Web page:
An Unexpected Use for a Raspberry Pi

Raspberry piRaspberry pi

Several months ago, I purchased a Raspberry Pi. I had three principal uses for it.

I wanted to use it as a Plex server.

I was also interested in a Homebridge server, to enable some of my smart devices to work together more effectively.

Finally, I wanted to see if it might be useful when traveling. For longer trips, it makes sense to just take the MacBook Air along. But for short trips of just a few days, could I remote into it if I was traveling with just my iPad Pro and keyboard and needed a full desktop environment for some reason?

I installed Ubuntu Server 20.04, and added the MATE desktop environment, then added the necessary software. Both Plex and Homebridge work great.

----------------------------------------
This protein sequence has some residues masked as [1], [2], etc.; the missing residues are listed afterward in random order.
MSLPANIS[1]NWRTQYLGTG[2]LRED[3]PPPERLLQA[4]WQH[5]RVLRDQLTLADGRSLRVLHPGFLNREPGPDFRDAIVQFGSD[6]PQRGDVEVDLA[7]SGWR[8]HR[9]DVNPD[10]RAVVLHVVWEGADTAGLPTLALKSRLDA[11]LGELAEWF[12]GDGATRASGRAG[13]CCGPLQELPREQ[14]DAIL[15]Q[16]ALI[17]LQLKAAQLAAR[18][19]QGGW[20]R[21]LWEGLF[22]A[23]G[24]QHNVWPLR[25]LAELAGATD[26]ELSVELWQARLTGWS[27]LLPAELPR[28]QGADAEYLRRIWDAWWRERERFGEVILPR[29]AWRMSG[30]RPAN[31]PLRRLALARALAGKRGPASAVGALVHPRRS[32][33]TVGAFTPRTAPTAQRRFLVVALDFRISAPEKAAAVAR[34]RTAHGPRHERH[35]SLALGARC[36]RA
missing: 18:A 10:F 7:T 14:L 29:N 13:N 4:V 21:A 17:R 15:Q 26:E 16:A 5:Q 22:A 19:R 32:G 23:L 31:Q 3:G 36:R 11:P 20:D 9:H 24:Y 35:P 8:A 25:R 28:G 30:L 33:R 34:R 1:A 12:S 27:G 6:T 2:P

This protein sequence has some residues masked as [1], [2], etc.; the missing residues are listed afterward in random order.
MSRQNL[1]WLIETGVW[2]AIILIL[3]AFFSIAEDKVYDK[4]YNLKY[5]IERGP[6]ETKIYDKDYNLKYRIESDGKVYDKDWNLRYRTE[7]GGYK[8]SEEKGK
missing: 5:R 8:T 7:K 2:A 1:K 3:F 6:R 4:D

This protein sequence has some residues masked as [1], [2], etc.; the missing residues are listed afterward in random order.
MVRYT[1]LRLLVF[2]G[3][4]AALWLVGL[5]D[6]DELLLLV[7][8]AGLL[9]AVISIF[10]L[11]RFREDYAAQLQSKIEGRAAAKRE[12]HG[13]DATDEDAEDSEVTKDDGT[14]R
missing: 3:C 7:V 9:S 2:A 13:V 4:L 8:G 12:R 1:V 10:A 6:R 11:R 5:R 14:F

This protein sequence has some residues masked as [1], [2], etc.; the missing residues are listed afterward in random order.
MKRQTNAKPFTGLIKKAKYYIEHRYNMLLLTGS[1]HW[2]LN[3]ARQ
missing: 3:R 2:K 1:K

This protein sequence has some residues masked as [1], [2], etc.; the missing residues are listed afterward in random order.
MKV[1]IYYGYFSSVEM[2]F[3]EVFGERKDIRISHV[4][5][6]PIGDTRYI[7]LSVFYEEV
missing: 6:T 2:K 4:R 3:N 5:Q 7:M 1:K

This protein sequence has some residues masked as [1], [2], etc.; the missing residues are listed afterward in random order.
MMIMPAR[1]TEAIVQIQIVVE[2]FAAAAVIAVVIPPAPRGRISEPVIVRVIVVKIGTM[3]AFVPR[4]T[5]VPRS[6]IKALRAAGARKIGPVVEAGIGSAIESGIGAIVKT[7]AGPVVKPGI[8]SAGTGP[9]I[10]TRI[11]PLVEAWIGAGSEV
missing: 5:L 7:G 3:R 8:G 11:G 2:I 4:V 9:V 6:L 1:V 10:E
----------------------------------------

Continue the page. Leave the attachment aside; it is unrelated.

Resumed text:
The Pi also works well for remote access from the iPad using something like Jump Desktop or Screens. It’s understandably a bit slow, given its specs, but it’s definitely usable.

For the purposes I bought it for, it’s working exactly as expected.

A few months ago, though, I also found an unexpected use for it.

I was out of town for an extended period of time, visiting my parents. Before I left, I did some meal prep and stocked my freezer, so I wouldn’t have to think about what to eat when I returned home.

While I was away, there was a nasty storm that took the power out in my area; some who live in neighborhoods very near my own were out for days rather than hours. I needed to know whether the power had gone out at my apartment, if for no other reason than to know whether the food I’d left in the freezer would be safe to eat on my return.

As it turns out, checking was quick and easy. I connected to the Pi via ssh, and ran:

uptime -p

The output showed that the Pi had been running continuously since well before the storm, so I had nothing to worry about.

Photo credit: Vishnu Mohanan on Unsplash.

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